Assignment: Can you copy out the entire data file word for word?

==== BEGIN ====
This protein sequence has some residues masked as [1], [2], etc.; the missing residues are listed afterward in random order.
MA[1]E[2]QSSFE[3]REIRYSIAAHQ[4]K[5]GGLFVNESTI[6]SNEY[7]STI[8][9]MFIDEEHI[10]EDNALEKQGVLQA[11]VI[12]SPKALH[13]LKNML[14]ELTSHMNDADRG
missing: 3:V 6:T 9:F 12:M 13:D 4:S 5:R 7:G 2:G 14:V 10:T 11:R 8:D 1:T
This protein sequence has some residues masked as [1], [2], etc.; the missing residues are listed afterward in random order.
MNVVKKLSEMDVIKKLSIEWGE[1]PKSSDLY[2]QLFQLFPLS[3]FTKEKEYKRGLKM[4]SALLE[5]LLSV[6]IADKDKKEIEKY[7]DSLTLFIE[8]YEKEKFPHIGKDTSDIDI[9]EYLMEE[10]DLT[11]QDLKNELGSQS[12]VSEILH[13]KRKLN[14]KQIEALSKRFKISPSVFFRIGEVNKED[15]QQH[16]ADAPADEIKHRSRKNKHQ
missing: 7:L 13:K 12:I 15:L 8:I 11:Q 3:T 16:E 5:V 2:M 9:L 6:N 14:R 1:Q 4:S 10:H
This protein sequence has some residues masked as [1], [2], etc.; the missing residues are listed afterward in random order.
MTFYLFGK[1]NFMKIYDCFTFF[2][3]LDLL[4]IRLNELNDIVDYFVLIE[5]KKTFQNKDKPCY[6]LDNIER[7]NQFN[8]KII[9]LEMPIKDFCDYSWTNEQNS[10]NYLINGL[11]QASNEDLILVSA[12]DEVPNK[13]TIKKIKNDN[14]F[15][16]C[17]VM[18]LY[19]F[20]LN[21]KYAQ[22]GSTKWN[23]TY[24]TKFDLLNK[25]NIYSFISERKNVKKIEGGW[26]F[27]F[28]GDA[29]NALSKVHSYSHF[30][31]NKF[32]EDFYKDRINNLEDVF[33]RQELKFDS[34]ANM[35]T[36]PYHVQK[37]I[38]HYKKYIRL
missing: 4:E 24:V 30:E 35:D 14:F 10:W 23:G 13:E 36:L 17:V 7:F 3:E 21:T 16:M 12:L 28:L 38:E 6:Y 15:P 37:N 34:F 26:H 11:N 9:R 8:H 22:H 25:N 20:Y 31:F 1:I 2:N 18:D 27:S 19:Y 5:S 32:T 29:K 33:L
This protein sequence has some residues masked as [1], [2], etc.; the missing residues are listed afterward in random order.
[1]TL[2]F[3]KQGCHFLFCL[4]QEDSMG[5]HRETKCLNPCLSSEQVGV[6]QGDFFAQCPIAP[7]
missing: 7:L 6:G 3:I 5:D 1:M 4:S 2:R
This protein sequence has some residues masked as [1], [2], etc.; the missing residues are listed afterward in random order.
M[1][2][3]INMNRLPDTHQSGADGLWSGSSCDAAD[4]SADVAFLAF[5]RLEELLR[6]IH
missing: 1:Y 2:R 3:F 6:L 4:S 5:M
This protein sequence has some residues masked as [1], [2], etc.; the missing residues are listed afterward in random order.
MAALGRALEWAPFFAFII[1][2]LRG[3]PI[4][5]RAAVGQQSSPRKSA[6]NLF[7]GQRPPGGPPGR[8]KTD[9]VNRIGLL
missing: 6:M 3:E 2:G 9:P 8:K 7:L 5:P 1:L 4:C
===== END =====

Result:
This protein sequence has some residues masked as [1], [2], etc.; the missing residues are listed afterward in random order.
MA[1]E[2]QSSFE[3]REIRYSIAAHQ[4]K[5]GGLFVNESTI[6]SNEY[7]STI[8][9]MFIDEEHI[10]EDNALEKQGVLQA[11]VI[12]SPKALH[13]LKNML[14]ELTSHMNDADRG
missing: 3:V 6:T 9:F 12:M 13:D 4:S 5:R 7:G 2:G 14:V 10:T 11:R 8:D 1:T
This protein sequence has some residues masked as [1], [2], etc.; the missing residues are listed afterward in random order.
MNVVKKLSEMDVIKKLSIEWGE[1]PKSSDLY[2]QLFQLFPLS[3]FTKEKEYKRGLKM[4]SALLE[5]LLSV[6]IADKDKKEIEKY[7]DSLTLFIE[8]YEKEKFPHIGKDTSDIDI[9]EYLMEE[10]DLT[11]QDLKNELGSQS[12]VSEILH[13]KRKLN[14]KQIEALSKRFKISPSVFFRIGEVNKED[15]QQH[16]ADAPADEIKHRSRKNKHQ
missing: 7:L 13:K 12:I 15:L 8:I 11:Q 3:T 16:E 5:V 2:M 9:L 6:N 14:R 1:Q 4:S 10:H
This protein sequence has some residues masked as [1], [2], etc.; the missing residues are listed afterward in random order.
MTFYLFGK[1]NFMKIYDCFTFF[2][3]LDLL[4]IRLNELNDIVDYFVLIE[5]KKTFQNKDKPCY[6]LDNIER[7]NQFN[8]KII[9]LEMPIKDFCDYSWTNEQNS[10]NYLINGL[11]QASNEDLILVSA[12]DEVPNK[13]TIKKIKNDN[14]F[15][16]C[17]VM[18]LY[19]F[20]LN[21]KYAQ[22]GSTKWN[23]TY[24]TKFDLLNK[25]NIYSFISERKNVKKIEGGW[26]F[27]F[28]GDA[29]NALSKVHSYSHF[30][31]NKF[32]EDFYKDRINNLEDVF[33]RQELKFDS[34]ANM[35]T[36]PYHVQK[37]I[38]HYKKYIRL
missing: 4:E 24:V 30:E 35:D 14:F 10:W 23:G 13:E 36:L 17:V 7:F 3:E 21:T 16:M 12:L 28:L 38:E 6:Y 15:P 37:N 34:F 26:H 11:N 9:R 8:H 22:H 25:N 20:Y 31:F 1:I 2:N 18:D 27:S 19:Y 5:S 32:T 29:K 33:L
This protein sequence has some residues masked as [1], [2], etc.; the missing residues are listed afterward in random order.
[1]TL[2]F[3]KQGCHFLFCL[4]QEDSMG[5]HRETKCLNPCLSSEQVGV[6]QGDFFAQCPIAP[7]
missing: 7:L 6:G 3:I 5:D 1:M 4:S 2:R
This protein sequence has some residues masked as [1], [2], etc.; the missing residues are listed afterward in random order.
M[1][2][3]INMNRLPDTHQSGADGLWSGSSCDAAD[4]SADVAFLAF[5]RLEELLR[6]IH
missing: 1:Y 2:R 3:F 6:L 4:S 5:M
This protein sequence has some residues masked as [1], [2], etc.; the missing residues are listed afterward in random order.
MAALGRALEWAPFFAFII[1][2]LRG[3]PI[4][5]RAAVGQQSSPRKSA[6]NLF[7]GQRPPGGPPGR[8]KTD[9]VNRIGLL
missing: 6:M 3:E 2:G 9:P 8:K 7:L 5:P 1:L 4:C